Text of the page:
If you are lost, just think of it like this… people where slowly crying for the web to be like Flash Player, without the need of Adobe’s Flash Player to do it, with little knowledge of it. The web would be this completely interactive thing that anyone with a web browser could use and, more importantly, it would belong to no-one and everyone to implement, share and use.

The problem came with something that needed to be addressed with the addition of these tags (named <audio> and <video> respectively), the audio and video codec’s to be used with the tags as a baseline codec’s. The tags that would addressed the embedding and making the codec’s a part of the standard would give vendors a means of interoperability (a word that means many things to many people, but basically it is the means of interchange of information with little to no difference in said information between two differently programmed programs… that is my definition of it anyway). At the time, it was suggested that OGG Vorbis(along with Wave PCM [a .wav file]) and OGG Theroa would be a requirement to use the tags, on the <video> side of it someone screamed sacrilege.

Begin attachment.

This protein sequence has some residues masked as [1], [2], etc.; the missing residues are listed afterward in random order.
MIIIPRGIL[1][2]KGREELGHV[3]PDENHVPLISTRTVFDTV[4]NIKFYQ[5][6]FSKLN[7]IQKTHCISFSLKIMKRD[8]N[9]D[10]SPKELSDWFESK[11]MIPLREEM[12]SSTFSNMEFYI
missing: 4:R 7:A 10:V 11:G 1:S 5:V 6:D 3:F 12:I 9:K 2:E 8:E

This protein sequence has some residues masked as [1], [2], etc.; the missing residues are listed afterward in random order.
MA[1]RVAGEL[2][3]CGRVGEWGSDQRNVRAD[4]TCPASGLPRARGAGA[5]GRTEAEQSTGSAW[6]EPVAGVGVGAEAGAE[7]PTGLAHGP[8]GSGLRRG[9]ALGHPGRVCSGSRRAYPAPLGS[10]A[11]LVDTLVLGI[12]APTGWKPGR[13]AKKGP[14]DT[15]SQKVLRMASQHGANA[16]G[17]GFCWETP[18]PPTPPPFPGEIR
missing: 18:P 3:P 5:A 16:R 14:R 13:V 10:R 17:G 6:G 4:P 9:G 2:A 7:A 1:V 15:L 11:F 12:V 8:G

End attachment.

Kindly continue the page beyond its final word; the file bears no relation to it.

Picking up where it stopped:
Well in this case it was two companies that did, Apple Inc. and Nokia Corp. Nokia is interesting in that they did buyout an open-sourced company (namely Trolltech, which they renamed to QT Technologies) and seem to be adapting it to many of it assets to the company, and given the another Open Source assets that they do control… the fact that they raised the objection and have none nothing more is a little surprising. Apple, on the other hand, clearly has some vested interest in the manner with the iPhone(and iPod/iPod Touch) and it’s wealth in iTunes. It is an objection that they have raised for any time the subject seem to come up, and have suggested another format (namely Mpeg-4’s H.264 format, all of there devices happens to use the codec and iTunes happens to give in said codec) to become the standard in which WHATWG (and W3C by extension) should support.